Patton Oswalt praises James Woods's wildfire tweets, saying he's 'saved lives' both 'human AND animal'

·Editor, Yahoo Entertainment

What a difference a few months make. In September, James Woods was banned from Twitter. Fast-forward to today: Amid the wildfires devastating California, the actor has turned his feed into a help network, disseminating information about the fires, connecting people to missing loved ones and trying to save animals.Chris Evans and Patton Oswalt are the latest celebrities to praise the two-time Academy Award nominee for his efforts. Captain America told his fans to turn to Woods for helpful information.

Oswalt dubbed Woods a “one-man state-wide info network” and praised him for having “saved a bunch of lives” both “human AND animal.” The actor and comedian described Woods’s efforts as “humbling to watch.”

Oswalt also joked, “We can fight about politics later,” and that’s perhaps the biggest piece of all this. Woods, a staunch Republican, largely used his feed to share his political views, support Donald Trump and spar with Democrats. It was politics that led to his brief ban from the social network in September — he shared a hoax political meme discouraging men from voting, then refused to delete it. But Woods himself pointed out that this is not a time to be political after someone questioned him about helping Alyssa Milano, the actress and outspoken Democrat, to rescue her horses from an evacuated area. It’s about the most deadly wildfires in California history, which have killed at least 44 people and aren’t even close to being contained.

His comment even got Donald Trump Jr. to reply in agreement.

Woods has tweeted that doing this — for days now, around the clock, using hashtags he created — “is so much more rewarding than arguing politics!!” And he’s good at it. If he’s passing on unverified news, he notes it. He’s @ messaged Walmart to ask the company to open bathrooms at a store for evacuees. He’s encouraged celebs who have praised him, like Oswalt, but also including conservative talk show host Laura Ingraham, to share the bigger news that he posts to get out the information to a wider audience. He’s urged people not to loot. He’s expressed sadness when heartbreaking news comes in. He’s paid tribute to the brave firefighters. He’s shared info about donations.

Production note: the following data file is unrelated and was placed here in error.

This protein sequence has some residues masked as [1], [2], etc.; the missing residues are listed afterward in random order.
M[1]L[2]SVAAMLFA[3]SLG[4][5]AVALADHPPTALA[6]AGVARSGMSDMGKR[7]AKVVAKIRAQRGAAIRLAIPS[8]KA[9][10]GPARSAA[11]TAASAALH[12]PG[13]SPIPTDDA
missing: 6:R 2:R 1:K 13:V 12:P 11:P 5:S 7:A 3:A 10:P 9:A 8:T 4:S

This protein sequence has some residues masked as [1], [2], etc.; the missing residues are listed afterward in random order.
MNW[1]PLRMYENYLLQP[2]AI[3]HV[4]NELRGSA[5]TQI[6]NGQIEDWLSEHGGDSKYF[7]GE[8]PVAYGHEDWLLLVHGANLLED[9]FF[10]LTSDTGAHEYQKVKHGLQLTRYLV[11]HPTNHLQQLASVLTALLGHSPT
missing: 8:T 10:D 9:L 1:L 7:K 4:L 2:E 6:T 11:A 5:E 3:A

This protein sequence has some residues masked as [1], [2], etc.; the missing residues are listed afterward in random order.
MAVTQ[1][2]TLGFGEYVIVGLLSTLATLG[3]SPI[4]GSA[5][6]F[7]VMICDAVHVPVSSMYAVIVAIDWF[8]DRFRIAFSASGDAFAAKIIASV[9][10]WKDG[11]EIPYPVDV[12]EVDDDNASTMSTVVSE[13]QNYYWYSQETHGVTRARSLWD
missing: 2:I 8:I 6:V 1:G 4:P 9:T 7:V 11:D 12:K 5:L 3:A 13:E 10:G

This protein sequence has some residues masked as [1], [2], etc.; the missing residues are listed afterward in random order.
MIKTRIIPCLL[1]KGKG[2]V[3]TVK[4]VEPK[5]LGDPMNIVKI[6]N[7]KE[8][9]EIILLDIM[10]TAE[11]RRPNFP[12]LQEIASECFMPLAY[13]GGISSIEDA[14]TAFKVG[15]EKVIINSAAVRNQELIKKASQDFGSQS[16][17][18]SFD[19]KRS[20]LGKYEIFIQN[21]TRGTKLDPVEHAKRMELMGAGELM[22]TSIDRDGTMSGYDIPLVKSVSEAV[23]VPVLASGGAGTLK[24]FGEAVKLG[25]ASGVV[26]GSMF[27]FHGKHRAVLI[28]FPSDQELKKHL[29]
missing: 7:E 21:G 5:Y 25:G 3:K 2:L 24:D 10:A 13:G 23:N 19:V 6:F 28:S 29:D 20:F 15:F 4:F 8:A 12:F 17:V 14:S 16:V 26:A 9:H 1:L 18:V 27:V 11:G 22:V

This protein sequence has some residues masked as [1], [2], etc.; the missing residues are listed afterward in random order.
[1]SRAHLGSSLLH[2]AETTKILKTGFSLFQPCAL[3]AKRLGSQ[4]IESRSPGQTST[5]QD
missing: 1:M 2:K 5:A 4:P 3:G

Perhaps the most interesting thing about it all is that Woods isn’t even in California, where he sold off much of his property now that he’s semi-retired and possibly blacklisted for his conservative views. Or he wasn’t when this started. He’s been visiting the East Coast — some 3,000 miles away. (He grew up in Rhode Island.) “I was just able to marshall the sheer force of my wonderful @Twitter followers to become a kind of hi tech bulletin board to share fire info,” he wrote. When one fan said that they pictured him “sitting in front of 3 computers in his bathrobe tweeting all day and night with coffee going straight into his veins,” he jokingly replied, “Are you in the house?” At night, when Woods goes to bed, after staying up until the wee hours, he tells his 1.8 million followers to keep things going using his hashtags. He’s pushed away any type of praise too, crediting his followers, saying they are the ones making the effort to spread the word. He called Twitter “a real asset in times of emergency” and said that “using a dedicated hashtag like we did (#CampFireJamesWoods) gave people searching for loved ones a ‘central station’ to communicate with each other.”

It’s unclear whether Woods is getting help — he must be, based on the massive amount of information he’s sifting through — but he’s not going to stop long enough to discuss it. Yahoo reached out to try to speak with him, but his rep thanked us for the inquiry and said, “He is not doing any press at this time.” Seriously: three computers, bathrobe, coffee.

Twitter isn’t commenting either. Just a few months ago, Woods lashed out at the company when it temporarily locked his account; he bashed the CEO during an interview with the AP. “Free speech is free speech — it’s not Jack Dorsey’s version of free speech,” Woods said. “This is not about a celebrity being muzzled. This is about an American being silenced — one tweet at a time.” And when he returned to it, in early October, he complained about it immediately. But right now, there are no complaints — just tweets and, seemingly, goodwill.

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